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Glycation and the Skin

By: Kris Campbell
Posted: October 31, 2013, from the November 2013 issue of Skin Inc. magazine.

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Products. Products that are overly aggressive need to be avoided. The fragility and thinning caused by AGEs present in the skin need to considered. Cell turnover slows in heavily glycated skin; because of this, other options to induce that turnover need to be considered. Liquid peel solutions may penetrate too deeply and quickly, causing harm to the client. Cream- or gel-based acids with a pH no lower than a 2.5 are better choices. When using a pH at this level, it may be necessary to incorporate a series of treatments rather than a single deep peel. Enzymes can also produce results and, if done in a series by themselves or in conjunction with a peel, more negative reactions can be avoided. Heavy, grainy scrubs should also be avoided, because they may tear thinning skin. Hydration facials, along with the aforementioned professional treatments, are also necessary.

Equipment. Traditional equipment in the treatment room may also need to be reconsidered. Inflammation can occur due to the overabundance of AGEs. Steam units should not be pointed directly at the skin. Microdermabrasion machines need to be programmed at the most gentle setting possible, and the tips should be specifically designed for sensitive skin. LED is also helpful.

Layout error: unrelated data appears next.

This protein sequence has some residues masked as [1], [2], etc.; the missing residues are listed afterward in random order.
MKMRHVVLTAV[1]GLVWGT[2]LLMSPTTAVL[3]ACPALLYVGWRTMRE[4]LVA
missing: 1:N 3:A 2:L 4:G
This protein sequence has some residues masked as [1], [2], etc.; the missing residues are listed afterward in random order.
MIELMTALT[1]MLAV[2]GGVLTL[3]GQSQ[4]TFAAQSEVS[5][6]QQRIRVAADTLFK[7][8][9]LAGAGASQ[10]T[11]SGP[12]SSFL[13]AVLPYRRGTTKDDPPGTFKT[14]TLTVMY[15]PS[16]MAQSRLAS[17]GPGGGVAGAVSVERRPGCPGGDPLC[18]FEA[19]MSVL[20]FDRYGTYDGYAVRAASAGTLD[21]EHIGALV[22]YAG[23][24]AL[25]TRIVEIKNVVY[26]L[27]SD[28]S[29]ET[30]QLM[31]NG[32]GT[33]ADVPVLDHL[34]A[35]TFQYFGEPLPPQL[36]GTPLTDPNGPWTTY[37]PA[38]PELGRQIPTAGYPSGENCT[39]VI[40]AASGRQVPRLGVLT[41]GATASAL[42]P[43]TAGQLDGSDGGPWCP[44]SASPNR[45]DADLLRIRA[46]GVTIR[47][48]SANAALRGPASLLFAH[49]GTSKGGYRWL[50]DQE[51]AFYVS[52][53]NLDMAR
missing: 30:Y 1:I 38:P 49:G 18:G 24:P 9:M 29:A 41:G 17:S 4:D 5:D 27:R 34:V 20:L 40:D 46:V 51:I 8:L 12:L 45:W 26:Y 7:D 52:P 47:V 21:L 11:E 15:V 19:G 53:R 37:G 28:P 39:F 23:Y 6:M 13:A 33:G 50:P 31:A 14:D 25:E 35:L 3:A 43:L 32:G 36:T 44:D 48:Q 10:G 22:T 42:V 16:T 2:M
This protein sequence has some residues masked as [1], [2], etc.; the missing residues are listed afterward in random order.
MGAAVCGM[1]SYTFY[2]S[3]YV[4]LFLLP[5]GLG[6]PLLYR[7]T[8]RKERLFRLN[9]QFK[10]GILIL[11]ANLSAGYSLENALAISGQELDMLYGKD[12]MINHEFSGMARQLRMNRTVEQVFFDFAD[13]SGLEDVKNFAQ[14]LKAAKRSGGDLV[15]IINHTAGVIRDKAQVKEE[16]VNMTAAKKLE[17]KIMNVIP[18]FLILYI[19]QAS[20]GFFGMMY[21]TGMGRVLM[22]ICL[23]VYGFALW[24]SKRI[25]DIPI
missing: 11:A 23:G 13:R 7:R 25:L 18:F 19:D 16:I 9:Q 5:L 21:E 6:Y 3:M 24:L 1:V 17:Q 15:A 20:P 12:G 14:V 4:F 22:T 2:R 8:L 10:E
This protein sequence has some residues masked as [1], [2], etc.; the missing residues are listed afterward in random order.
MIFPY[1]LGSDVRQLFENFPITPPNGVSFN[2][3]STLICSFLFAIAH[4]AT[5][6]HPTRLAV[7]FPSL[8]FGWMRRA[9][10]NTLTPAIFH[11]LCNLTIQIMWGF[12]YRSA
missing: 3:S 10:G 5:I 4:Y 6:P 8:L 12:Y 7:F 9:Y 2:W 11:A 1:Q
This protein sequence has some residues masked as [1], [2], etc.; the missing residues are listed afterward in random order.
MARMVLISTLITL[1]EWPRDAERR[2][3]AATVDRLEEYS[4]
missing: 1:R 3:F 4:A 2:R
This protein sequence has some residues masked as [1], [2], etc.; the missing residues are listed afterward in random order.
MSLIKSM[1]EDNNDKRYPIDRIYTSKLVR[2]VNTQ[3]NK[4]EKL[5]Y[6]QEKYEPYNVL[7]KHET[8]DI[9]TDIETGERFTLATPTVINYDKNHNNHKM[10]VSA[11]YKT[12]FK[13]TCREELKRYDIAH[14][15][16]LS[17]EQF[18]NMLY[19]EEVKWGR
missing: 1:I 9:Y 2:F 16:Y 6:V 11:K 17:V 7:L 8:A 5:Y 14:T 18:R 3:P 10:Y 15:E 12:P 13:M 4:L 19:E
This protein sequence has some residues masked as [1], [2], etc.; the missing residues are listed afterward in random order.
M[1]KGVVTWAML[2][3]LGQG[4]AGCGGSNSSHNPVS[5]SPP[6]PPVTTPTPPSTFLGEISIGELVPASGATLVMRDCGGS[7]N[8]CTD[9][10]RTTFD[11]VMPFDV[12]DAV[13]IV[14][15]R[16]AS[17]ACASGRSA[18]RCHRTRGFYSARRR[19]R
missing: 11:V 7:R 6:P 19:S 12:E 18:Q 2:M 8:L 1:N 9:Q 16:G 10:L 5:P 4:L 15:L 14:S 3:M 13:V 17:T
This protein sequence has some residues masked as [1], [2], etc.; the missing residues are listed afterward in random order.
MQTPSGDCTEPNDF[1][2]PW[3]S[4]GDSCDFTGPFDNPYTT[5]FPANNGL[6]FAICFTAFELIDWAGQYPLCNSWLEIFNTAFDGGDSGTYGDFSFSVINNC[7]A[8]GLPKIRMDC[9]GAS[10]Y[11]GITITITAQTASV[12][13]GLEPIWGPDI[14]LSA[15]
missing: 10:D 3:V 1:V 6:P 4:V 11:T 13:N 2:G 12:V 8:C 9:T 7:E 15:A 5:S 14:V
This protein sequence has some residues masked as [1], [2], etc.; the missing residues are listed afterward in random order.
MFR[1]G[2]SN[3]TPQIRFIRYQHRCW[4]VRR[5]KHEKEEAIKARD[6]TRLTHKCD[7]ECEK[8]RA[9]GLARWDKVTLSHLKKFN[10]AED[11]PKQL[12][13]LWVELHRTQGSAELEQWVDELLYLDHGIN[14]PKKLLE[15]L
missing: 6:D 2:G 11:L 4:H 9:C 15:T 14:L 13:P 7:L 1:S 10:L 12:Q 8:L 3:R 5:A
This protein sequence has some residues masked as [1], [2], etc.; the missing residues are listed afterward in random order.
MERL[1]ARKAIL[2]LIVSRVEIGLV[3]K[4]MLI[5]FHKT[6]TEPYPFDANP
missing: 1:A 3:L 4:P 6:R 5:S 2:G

Technique and materials. Facial massage movements and linens need to be altered when dealing with fragile skin. Lighter movements—those that avoid tugging on skin—should be the goal. Towels should not be steaming hot or ice cold—lukewarm temperature is best. Towels that do not have a heavy nap, such as a microfiber towels, are recommended, and clients should continue the use of gentle linens at home. Consider retailing these in your boutique area.

Increase understanding

Understanding the basics of how AGEs are formed and the skin conditions that occur will help professionals make better choices in the course of treatments and home care for clients. Educating clients in terms of a simple definition, rather than the full scientific chemical reaction that occurs, will leave them with a better sense of what is happening to their skin, how to slow down the process, as well as how to address their resulting skin conditions.